In preparation for the V1419 sewalong, I decided that my sewing area needed a spruce up. I bought a new iron, recovered my ironing board, and sewed some pattern weights. And while I was at it, I thought I’d write a post about my vintage wooden ironing board, an amazing piece of history that I own.
I first bought this about 10 years ago, when the leg of my then modern metal board somehow got bent. This made it unable to stand without wobbling and called for an immediate replacement. On a low budget at the time, I paid a visit to my local Salvation Army thrift store to see what they had. Low and behold, there it was! I had never seen a wooden ironing board before, and it looked quite primitive in comparison to the board I had just owned. Also, I had never given any thought to what ironing boards of the past were made of. I realized that it was old, and I was almost annoyed about the selection (I had wanted to buy another modern one), but I needed one and the price was definitely right. It had some water staining at the bottom, and a marker scrawl on the top, but it was still in usable condition. I remember thinking “it’ll have to do”. I paid the $6.oo asking price, took it home, and I’ve been using it ever since. It has a lot of character, and I’ve grown to appreciate it for its age and beauty.
Every now and then I take the cover off and apply Old English furniture oil to it. As a wooden object, it needs this kind of care. I did this recently and took some pics while waiting for the oil to finish penetrating. This takes about a day. I don’t want the cover to absorb any oil so I give it time.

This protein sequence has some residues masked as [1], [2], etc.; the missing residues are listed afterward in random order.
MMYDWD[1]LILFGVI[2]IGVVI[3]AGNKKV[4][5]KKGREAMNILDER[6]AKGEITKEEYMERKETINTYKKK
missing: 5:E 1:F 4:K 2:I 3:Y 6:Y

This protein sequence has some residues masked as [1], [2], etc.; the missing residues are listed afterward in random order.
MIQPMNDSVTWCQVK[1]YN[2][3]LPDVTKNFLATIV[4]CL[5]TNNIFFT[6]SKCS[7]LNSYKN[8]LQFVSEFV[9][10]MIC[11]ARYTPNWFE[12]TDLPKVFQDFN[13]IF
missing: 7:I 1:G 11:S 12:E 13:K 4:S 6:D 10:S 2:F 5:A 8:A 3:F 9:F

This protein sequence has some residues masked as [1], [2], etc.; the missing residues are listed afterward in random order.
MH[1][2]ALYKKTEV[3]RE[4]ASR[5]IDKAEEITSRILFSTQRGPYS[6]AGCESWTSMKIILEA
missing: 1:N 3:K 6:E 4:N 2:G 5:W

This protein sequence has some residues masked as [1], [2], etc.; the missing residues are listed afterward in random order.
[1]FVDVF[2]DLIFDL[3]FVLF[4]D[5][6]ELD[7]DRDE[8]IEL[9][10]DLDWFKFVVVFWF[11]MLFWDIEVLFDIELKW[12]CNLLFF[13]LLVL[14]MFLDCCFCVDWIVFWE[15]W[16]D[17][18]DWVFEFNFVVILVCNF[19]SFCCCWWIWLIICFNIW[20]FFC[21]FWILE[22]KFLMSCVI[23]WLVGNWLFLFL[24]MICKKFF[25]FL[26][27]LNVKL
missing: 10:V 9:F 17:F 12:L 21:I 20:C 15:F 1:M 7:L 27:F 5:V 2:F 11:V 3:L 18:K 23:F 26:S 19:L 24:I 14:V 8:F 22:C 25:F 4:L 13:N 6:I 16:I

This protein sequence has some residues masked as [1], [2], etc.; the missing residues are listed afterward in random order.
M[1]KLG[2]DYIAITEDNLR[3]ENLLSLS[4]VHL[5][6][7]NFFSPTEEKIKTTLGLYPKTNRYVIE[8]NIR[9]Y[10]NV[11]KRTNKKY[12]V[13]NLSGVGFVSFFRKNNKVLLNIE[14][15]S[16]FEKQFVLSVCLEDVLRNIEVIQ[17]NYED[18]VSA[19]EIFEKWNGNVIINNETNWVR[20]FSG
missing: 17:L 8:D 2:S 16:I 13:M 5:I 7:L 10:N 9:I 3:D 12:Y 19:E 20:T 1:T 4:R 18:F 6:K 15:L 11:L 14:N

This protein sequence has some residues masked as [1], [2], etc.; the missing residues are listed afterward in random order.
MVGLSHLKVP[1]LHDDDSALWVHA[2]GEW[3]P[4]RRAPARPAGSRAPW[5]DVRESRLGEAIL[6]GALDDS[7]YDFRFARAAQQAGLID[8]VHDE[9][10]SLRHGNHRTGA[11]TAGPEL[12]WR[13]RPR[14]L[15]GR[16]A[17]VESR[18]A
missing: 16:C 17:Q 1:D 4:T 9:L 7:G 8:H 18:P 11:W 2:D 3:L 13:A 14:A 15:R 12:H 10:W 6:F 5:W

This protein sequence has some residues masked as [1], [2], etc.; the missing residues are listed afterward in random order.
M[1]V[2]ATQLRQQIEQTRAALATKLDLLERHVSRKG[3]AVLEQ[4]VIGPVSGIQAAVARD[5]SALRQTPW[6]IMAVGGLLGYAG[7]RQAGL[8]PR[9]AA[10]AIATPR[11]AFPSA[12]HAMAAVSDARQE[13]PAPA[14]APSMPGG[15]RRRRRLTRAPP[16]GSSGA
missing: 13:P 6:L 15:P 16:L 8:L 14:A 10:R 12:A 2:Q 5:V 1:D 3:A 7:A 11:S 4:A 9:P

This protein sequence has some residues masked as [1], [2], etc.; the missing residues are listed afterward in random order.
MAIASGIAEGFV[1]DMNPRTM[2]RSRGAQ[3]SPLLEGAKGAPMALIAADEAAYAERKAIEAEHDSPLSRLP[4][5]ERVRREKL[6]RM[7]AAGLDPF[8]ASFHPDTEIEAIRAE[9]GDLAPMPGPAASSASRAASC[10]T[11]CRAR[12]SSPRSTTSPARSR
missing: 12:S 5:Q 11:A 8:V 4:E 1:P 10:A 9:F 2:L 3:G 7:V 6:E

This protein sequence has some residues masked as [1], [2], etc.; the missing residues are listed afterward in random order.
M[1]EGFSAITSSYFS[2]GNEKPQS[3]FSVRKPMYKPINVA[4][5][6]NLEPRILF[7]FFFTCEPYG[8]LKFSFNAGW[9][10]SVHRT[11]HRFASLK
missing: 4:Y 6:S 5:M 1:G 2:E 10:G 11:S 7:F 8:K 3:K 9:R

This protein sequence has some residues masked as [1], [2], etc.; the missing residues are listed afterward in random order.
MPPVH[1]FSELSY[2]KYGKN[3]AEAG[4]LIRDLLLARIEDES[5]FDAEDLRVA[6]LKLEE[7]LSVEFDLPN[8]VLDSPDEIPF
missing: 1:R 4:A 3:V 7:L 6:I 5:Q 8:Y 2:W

As I mentioned at the beginning and in the title of the post, I also recovered the board. The old cover was ok but it was getting worn. It’s still good enough to use underneath the new cover because it has the insulating padding, so I washed it and placed it back on the board. I bought a yard and a half of ironing board cover fabric from Joann’s and began my work. I stepped outside the box and cut it on the bias because:
A) I didn’t buy enough fabric to cover on the grain without piecing. which I didn’t feel at all like doing, and
B) Ironing board covers require stretch in all directions, which justified the use of the bias grain.
Here’s the pictorial story:
My new iron is the Shark 1500 watt professional lightweight iron. My choice was between it and 2 others that both had a retractable cord, which is a really nice feature. However, this one had 3 features that trumped that. I liked the stainless steel soleplate and the tapered tip which allows for the iron to reach small areas, a must for garment construction. The others both had a teflon coated soleplate, which is what my old iron had. I found that residue from fabrics started to stick to it as it grew older, so I thought an uncoated stainless soleplate might be better. Also, although the retractable cord is an excellent feature, I thought that it could easily break, because one of the 2 store’s models was broken. The third thing is that it seemed lighter weight than the others. I didn’t want a heavy iron.
By the way, it works great so far, makes tons of steam on demand. I also like that the lower heat settings are well calibrated. It didn’t make my precious V1419 pattern pieces pucker!
If you’ve read this far, thanks for reading, and I hope you found it enjoyable 🙂